Grandy waits ... waits ... waits ... then boom!

Patiently watching six attempted pickoffs eventually pays off big

July 13th, 2019

MIAMI -- The biggest impact generally makes is on the mound, with a moving four-seam fastball and slider that are big reasons why he has a 10.85 K/9 ratio. But on Friday night, along with fanning six in six innings, the Marlins’ left-hander had an impact on the bases.

Smith’s single in the third inning helped open the door for Miami’s four-run inning, powered by home runs from and that helped propel the Marlins to an 8-4 win over the Mets in the series opener at Marlins Park.

Momentum changed for Miami in the third inning. With two outs, Smith on first and the Marlins trailing 2-1, Mets left-hander Jason Vargas made six pickoff attempts on Smith, including three straight when he was ahead in the count, 1-2, to Granderson.

Brian Anderson added a two-run homer, and the trio of home runs accounted for five of Miami’s eight runs.

“That was different,” Marlins manager Don Mattingly said. “I don't quite know what was going on with that. Seemed to kind of get [Vargas] out of his rhythm a little bit. Got into a count with Grandy.”

Smith has never had a stolen base in professional baseball, and the Miami left-hander has just three hits this season, and six total in his MLB career.

“Apparently, I look pretty fast over there,” Smith said when jokingly asked if he was a base-stealing threat.

After Vargas repeatedly threw over to first, Granderson ended up working the count full before belting his two-run homer to put the Marlins up, 3-2, and in the lead for good. Cooper followed with his homer to make it 4-2.

“I was trying to understand what was going on,” Granderson said of Vargas keeping a close eye on Smith. “Making sure I gave Caleb a little bit of time to rest there, but he was going back, standing up. Usually if guys dive, then I try to get them more time. A lot of pitchers try to disrupt rhythm by doing some things like that. The good thing for me is, I don't have a lot of moving parts.”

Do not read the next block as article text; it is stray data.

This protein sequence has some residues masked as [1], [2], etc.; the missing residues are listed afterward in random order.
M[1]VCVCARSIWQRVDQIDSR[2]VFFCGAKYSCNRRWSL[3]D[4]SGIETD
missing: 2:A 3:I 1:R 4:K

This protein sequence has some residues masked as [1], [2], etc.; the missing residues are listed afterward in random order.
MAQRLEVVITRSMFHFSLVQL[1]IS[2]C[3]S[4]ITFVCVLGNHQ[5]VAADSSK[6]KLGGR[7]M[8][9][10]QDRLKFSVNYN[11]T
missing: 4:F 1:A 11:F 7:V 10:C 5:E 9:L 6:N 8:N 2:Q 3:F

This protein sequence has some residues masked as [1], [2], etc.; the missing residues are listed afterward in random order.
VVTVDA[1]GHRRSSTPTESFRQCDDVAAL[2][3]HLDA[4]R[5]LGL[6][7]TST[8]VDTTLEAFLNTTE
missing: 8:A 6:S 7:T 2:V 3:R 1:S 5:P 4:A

Smith said at one point during Granderson’s long at-bat, first-base coach Trey Hillman told him that Granderson was about to homer.

“That was awesome,” Smith said. “I was standing on first. After the third or fourth pickoff [throw], Trey came over there and he mentioned, 'He's about to hit a homer right here.' And it happened.”

Vargas noted that he knew Smith was not a threat to steal. But he was still trying to tire out the Miami left-hander.

“If we caught him going or them moving him to stay out of a force play, that would've been great,” Vargas said. “It takes a little bit out of you to dive. Had more of that to do with it than thinking that he was going to steal. I was trying to take advantage of him putting himself in a situation where he's going to have to work harder. I didn't make the pitch that I needed to make.”

Granderson’s homer was the momentum-swinging moment, and got Miami on track.

“I thought the approach was pretty good,” Mattingly said. “Early on, Vargas had us off stride. Second time through, it got better. We just were able to get to him and then be able to keep adding on. That was huge for us.”

The Marlins played an impressive all-around game, and got a defensive boost from catcher Jorge Alfaro in the third inning.

On the play, Alfaro experienced a Statcast first when he started a 2-6-4 double play. With Amed Rosario on first and Vargas at the plate, Alfaro fielded a bunt and went to Miguel Rojas at second for the force. The throw was clocked at 93.4 mph, making it the hardest-thrown assist to second base by a catcher since Statcast began tracking in 2015.

The only harder throw to second by a catcher was 94 mph, last year by Alfaro when he was with the Phillies. On that play, however, he was charged with an error.

The Marlins entered the second half ranked last in the Majors in home runs, with 68. They’re even less of a home run threat at spacious Marlins Park, where they had gone deep just 28 times prior to taking the series opener against New York.

Miami may even have two approaches, one for home and another away. If not consciously, there is a disparity in how they impact the ball. At Marlins Park, the team exit velocity is 86.9 mph, while on the road it’s 89 mph. And their average launch angle at home is 7.2 degrees, down from 8.6 degrees on the road.

On Friday, the Marlins were rewarded for their hard hits.

“I think it's just trusting whenever you barrel the ball, and get it the right way, it will go,” Anderson said. “It's easy to get caught up trying to do too much at this park, kind of knowing how it can take away some home runs and doubles. For us, it's a matter of staying with it. When you get those balls to the warning track, just keep trying to do the same thing, and keep trying to drive the ball.”